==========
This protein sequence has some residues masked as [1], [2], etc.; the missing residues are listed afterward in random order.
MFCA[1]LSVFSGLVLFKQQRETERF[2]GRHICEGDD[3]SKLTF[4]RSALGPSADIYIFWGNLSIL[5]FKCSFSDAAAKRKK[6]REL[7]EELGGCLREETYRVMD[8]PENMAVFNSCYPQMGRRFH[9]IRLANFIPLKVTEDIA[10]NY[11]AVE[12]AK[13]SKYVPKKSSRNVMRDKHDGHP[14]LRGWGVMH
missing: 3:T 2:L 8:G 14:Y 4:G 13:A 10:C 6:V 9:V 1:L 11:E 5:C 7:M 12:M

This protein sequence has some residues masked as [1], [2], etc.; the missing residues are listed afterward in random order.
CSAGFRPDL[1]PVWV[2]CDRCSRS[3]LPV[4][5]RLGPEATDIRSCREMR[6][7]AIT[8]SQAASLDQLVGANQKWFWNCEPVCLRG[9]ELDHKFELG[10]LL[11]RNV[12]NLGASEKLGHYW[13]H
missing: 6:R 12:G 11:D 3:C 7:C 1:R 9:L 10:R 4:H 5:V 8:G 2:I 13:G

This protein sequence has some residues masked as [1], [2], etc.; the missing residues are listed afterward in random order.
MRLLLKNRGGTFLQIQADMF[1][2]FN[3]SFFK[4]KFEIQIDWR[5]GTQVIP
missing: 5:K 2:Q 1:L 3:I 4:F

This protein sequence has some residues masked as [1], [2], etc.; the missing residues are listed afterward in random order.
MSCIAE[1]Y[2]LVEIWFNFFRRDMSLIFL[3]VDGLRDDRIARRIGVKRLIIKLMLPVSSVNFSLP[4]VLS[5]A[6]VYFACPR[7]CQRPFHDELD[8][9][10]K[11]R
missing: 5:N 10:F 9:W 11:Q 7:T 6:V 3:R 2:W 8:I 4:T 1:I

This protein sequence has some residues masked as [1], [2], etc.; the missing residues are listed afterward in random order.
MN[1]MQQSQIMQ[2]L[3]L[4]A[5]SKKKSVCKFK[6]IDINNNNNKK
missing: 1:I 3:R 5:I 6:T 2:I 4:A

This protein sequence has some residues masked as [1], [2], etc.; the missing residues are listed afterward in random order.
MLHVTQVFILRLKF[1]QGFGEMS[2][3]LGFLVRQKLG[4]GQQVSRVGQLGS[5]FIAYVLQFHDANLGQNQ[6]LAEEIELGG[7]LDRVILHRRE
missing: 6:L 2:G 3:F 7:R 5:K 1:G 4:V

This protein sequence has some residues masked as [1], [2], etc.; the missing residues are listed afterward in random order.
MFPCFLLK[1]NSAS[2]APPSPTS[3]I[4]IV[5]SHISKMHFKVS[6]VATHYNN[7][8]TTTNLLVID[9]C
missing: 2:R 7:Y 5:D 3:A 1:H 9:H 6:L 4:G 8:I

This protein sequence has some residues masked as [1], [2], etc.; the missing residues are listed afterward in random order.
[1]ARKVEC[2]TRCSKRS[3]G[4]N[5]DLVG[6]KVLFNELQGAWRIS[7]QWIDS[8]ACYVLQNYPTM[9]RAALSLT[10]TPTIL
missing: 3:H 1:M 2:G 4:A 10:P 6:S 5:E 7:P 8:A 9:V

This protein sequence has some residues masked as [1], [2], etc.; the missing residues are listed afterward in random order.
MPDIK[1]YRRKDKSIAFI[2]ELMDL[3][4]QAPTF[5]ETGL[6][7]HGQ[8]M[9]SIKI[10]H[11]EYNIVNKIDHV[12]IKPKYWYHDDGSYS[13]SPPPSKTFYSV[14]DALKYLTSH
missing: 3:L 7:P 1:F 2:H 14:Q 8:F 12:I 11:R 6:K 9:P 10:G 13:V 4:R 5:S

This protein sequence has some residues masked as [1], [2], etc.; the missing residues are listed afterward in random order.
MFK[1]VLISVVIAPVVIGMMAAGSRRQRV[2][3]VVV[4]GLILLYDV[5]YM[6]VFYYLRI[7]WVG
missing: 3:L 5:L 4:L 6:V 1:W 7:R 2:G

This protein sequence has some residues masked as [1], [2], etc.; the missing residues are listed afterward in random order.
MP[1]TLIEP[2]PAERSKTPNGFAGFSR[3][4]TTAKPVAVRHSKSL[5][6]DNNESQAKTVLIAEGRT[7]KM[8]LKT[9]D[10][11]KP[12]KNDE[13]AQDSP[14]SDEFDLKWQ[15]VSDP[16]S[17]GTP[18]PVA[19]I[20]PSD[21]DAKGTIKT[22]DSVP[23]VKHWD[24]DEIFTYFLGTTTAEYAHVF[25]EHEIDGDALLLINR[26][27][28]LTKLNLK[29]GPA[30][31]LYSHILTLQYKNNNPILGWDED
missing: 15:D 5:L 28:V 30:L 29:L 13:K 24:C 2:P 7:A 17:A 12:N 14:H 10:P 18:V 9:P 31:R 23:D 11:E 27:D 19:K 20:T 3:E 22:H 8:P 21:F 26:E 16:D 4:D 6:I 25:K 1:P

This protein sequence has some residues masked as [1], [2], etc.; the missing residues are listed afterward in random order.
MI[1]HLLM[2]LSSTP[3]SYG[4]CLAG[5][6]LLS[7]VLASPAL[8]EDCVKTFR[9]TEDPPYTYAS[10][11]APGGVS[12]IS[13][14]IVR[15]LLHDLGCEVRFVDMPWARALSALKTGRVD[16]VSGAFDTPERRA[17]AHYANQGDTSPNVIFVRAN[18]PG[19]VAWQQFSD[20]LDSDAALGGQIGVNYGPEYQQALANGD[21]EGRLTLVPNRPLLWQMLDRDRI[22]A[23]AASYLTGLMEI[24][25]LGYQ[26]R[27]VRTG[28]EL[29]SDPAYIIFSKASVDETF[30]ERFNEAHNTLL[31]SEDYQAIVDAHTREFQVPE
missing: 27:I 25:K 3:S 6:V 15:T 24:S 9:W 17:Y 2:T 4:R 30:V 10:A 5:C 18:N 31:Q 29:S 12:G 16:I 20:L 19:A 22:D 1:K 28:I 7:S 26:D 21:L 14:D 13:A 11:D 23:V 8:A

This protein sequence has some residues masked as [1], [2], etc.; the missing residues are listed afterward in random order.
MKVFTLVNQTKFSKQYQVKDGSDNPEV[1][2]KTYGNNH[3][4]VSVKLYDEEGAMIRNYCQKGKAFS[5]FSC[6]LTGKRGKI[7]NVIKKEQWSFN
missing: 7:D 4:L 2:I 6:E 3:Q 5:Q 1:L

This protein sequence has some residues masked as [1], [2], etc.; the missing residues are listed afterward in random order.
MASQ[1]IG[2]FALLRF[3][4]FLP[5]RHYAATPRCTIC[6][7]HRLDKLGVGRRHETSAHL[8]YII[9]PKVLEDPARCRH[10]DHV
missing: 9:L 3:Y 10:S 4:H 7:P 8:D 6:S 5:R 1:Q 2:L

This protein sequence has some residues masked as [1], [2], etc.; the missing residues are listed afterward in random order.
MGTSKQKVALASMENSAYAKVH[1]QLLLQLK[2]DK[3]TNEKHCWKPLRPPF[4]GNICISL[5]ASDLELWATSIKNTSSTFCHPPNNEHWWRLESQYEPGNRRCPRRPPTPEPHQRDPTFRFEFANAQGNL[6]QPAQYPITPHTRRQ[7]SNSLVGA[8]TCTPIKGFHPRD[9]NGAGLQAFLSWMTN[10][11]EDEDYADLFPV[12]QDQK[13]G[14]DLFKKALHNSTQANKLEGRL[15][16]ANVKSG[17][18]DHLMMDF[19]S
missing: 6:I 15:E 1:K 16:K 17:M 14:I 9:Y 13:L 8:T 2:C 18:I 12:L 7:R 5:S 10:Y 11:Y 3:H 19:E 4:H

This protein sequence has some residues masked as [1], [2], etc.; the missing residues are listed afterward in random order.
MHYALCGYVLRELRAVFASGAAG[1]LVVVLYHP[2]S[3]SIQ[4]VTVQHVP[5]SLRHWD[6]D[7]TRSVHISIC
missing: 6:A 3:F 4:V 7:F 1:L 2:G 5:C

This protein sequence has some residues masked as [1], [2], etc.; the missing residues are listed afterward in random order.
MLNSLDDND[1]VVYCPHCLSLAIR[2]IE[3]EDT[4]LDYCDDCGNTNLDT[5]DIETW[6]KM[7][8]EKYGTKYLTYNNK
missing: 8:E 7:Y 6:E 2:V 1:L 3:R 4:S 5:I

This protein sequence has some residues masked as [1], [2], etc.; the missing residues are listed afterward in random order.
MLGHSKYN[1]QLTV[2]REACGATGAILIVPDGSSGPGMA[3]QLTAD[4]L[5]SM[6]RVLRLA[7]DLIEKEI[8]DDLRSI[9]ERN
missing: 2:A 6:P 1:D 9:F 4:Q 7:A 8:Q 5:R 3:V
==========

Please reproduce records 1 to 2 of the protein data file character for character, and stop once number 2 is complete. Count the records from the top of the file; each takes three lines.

This protein sequence has some residues masked as [1], [2], etc.; the missing residues are listed afterward in random order.
MFCA[1]LSVFSGLVLFKQQRETERF[2]GRHICEGDD[3]SKLTF[4]RSALGPSADIYIFWGNLSIL[5]FKCSFSDAAAKRKK[6]REL[7]EELGGCLREETYRVMD[8]PENMAVFNSCYPQMGRRFH[9]IRLANFIPLKVTEDIA[10]NY[11]AVE[12]AK[13]SKYVPKKSSRNVMRDKHDGHP[14]LRGWGVMH
missing: 3:T 2:L 8:G 14:Y 4:G 13:A 10:C 6:V 9:V 1:L 11:E 5:C 7:M 12:M

This protein sequence has some residues masked as [1], [2], etc.; the missing residues are listed afterward in random order.
CSAGFRPDL[1]PVWV[2]CDRCSRS[3]LPV[4][5]RLGPEATDIRSCREMR[6][7]AIT[8]SQAASLDQLVGANQKWFWNCEPVCLRG[9]ELDHKFELG[10]LL[11]RNV[12]NLGASEKLGHYW[13]H
missing: 6:R 12:G 11:D 3:C 7:C 1:R 9:L 10:R 4:H 5:V 8:G 2:I 13:G